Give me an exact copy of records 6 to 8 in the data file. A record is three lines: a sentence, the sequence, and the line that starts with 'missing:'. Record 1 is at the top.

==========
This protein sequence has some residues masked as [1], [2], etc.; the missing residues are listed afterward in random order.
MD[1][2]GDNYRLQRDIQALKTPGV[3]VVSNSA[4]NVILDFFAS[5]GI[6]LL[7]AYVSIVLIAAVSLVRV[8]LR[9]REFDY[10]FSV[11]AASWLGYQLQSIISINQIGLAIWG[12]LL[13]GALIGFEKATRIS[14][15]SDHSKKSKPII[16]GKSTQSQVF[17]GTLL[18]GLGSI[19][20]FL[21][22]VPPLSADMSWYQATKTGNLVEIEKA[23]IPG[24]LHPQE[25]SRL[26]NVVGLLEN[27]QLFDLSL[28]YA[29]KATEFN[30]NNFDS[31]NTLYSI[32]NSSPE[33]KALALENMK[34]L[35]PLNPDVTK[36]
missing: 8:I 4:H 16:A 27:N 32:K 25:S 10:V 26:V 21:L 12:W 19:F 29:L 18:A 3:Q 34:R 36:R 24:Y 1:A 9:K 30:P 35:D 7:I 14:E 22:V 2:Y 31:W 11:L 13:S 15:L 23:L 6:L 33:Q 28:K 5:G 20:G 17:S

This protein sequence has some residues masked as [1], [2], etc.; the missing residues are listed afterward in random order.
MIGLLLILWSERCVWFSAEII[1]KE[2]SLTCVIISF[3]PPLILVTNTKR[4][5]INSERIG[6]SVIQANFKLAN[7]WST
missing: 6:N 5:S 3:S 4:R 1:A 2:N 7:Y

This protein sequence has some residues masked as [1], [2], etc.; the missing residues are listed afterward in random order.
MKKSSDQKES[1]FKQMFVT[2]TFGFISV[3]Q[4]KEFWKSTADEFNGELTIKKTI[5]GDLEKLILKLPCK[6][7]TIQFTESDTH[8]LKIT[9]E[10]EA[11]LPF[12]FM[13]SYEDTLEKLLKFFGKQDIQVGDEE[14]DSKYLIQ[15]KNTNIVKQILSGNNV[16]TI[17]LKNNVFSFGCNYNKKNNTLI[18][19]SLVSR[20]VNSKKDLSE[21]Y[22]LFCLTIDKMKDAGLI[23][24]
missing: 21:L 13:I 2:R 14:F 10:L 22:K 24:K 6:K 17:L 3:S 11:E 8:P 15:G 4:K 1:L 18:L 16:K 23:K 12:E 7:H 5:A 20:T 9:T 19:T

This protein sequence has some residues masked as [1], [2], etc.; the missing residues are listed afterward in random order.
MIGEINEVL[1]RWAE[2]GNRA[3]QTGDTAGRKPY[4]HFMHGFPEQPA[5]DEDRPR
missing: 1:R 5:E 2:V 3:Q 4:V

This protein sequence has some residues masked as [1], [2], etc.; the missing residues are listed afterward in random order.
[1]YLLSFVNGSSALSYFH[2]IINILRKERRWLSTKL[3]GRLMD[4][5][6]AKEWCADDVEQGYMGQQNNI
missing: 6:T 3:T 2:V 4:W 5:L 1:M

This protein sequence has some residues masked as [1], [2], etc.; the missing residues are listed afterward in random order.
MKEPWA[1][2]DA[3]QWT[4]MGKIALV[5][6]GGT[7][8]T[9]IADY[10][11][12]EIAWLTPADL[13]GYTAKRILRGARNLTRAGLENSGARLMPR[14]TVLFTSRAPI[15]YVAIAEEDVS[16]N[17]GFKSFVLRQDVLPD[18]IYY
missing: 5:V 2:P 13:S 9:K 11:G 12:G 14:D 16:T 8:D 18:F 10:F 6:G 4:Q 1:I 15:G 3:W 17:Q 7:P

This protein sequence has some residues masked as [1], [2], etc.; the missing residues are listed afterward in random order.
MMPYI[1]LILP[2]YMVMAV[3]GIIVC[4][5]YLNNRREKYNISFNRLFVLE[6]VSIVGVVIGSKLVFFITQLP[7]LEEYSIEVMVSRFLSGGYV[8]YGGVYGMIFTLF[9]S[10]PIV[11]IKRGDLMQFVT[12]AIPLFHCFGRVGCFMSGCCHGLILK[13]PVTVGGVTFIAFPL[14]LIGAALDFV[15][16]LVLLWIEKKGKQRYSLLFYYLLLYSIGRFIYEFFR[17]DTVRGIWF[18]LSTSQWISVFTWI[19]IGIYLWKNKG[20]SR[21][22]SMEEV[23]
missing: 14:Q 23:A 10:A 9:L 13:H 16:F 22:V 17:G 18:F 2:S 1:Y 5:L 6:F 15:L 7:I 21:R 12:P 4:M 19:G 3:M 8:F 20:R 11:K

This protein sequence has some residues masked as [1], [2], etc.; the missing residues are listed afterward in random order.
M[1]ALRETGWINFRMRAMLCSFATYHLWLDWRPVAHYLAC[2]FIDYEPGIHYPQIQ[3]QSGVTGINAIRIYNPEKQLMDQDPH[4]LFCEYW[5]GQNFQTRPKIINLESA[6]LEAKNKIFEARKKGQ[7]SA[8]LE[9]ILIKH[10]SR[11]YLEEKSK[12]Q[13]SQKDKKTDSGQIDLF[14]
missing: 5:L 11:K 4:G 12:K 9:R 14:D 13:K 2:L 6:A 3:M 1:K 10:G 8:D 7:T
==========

This protein sequence has some residues masked as [1], [2], etc.; the missing residues are listed afterward in random order.
MKEPWA[1][2]DA[3]QWT[4]MGKIALV[5][6]GGT[7][8]T[9]IADY[10][11][12]EIAWLTPADL[13]GYTAKRILRGARNLTRAGLENSGARLMPR[14]TVLFTSRAPI[15]YVAIAEEDVS[16]N[17]GFKSFVLRQDVLPD[18]IYY
missing: 5:V 2:P 13:S 9:K 11:G 12:G 14:D 16:T 8:D 18:F 10:F 6:G 4:Q 1:I 15:G 3:W 17:Q 7:P

This protein sequence has some residues masked as [1], [2], etc.; the missing residues are listed afterward in random order.
MMPYI[1]LILP[2]YMVMAV[3]GIIVC[4][5]YLNNRREKYNISFNRLFVLE[6]VSIVGVVIGSKLVFFITQLP[7]LEEYSIEVMVSRFLSGGYV[8]YGGVYGMIFTLF[9]S[10]PIV[11]IKRGDLMQFVT[12]AIPLFHCFGRVGCFMSGCCHGLILK[13]PVTVGGVTFIAFPL[14]LIGAALDFV[15][16]LVLLWIEKKGKQRYSLLFYYLLLYSIGRFIYEFFR[17]DTVRGIWF[18]LSTSQWISVFTWI[19]IGIYLWKNKG[20]SR[21][22]SMEEV[23]
missing: 14:Q 23:A 10:A 9:L 13:H 16:F 22:V 17:G 18:F 2:S 1:Y 5:L 6:F 15:L 7:I 21:R 12:P 4:M 19:G 3:M 8:F 20:R 11:K

This protein sequence has some residues masked as [1], [2], etc.; the missing residues are listed afterward in random order.
M[1]ALRETGWINFRMRAMLCSFATYHLWLDWRPVAHYLAC[2]FIDYEPGIHYPQIQ[3]QSGVTGINAIRIYNPEKQLMDQDPH[4]LFCEYW[5]GQNFQTRPKIINLESA[6]LEAKNKIFEARKKGQ[7]SA[8]LE[9]ILIKH[10]SR[11]YLEEKSK[12]Q[13]SQKDKKTDSGQIDLF[14]
missing: 5:L 11:K 4:G 12:K 9:R 14:D 13:K 2:L 6:A 3:M 1:K 10:G 8:D 7:T